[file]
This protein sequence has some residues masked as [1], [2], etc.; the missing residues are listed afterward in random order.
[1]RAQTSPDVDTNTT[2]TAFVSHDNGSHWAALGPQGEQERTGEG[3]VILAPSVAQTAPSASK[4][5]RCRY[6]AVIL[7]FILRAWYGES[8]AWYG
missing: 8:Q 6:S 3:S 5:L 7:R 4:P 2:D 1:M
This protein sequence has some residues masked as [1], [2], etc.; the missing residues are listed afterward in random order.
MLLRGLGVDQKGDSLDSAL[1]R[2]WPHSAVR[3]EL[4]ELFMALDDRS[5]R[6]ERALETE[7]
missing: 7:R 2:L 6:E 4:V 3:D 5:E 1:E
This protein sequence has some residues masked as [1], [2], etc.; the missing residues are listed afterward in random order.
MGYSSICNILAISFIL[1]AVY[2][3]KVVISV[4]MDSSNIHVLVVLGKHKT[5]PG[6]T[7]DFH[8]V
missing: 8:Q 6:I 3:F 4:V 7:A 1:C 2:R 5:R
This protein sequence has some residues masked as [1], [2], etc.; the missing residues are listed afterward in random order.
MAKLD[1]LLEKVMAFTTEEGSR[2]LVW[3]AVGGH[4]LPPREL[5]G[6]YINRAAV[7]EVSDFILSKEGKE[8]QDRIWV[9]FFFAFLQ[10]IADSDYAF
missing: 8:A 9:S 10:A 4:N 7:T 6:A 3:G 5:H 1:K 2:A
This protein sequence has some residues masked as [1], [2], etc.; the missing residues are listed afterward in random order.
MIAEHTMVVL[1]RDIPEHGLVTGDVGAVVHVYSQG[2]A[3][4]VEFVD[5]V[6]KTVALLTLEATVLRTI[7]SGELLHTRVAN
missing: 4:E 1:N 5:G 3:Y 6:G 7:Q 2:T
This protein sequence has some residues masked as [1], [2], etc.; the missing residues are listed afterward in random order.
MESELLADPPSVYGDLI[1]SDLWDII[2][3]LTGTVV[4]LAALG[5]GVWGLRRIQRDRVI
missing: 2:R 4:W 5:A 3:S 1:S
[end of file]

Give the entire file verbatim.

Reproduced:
This protein sequence has some residues masked as [1], [2], etc.; the missing residues are listed afterward in random order.
[1]RAQTSPDVDTNTT[2]TAFVSHDNGSHWAALGPQGEQERTGEG[3]VILAPSVAQTAPSASK[4][5]RCRY[6]AVIL[7]FILRAWYGES[8]AWYG
missing: 8:Q 6:S 3:S 5:L 7:R 4:P 2:D 1:M
This protein sequence has some residues masked as [1], [2], etc.; the missing residues are listed afterward in random order.
MLLRGLGVDQKGDSLDSAL[1]R[2]WPHSAVR[3]EL[4]ELFMALDDRS[5]R[6]ERALETE[7]
missing: 7:R 2:L 6:E 4:V 3:D 5:E 1:E
This protein sequence has some residues masked as [1], [2], etc.; the missing residues are listed afterward in random order.
MGYSSICNILAISFIL[1]AVY[2][3]KVVISV[4]MDSSNIHVLVVLGKHKT[5]PG[6]T[7]DFH[8]V
missing: 8:Q 6:I 3:F 4:V 7:A 1:C 2:R 5:R
This protein sequence has some residues masked as [1], [2], etc.; the missing residues are listed afterward in random order.
MAKLD[1]LLEKVMAFTTEEGSR[2]LVW[3]AVGGH[4]LPPREL[5]G[6]YINRAAV[7]EVSDFILSKEGKE[8]QDRIWV[9]FFFAFLQ[10]IADSDYAF
missing: 8:A 9:S 10:A 4:N 7:T 6:A 3:G 5:H 1:K 2:A
This protein sequence has some residues masked as [1], [2], etc.; the missing residues are listed afterward in random order.
MIAEHTMVVL[1]RDIPEHGLVTGDVGAVVHVYSQG[2]A[3][4]VEFVD[5]V[6]KTVALLTLEATVLRTI[7]SGELLHTRVAN
missing: 4:E 1:N 5:G 3:Y 6:G 7:Q 2:T
This protein sequence has some residues masked as [1], [2], etc.; the missing residues are listed afterward in random order.
MESELLADPPSVYGDLI[1]SDLWDII[2][3]LTGTVV[4]LAALG[5]GVWGLRRIQRDRVI
missing: 2:R 4:W 5:A 3:S 1:S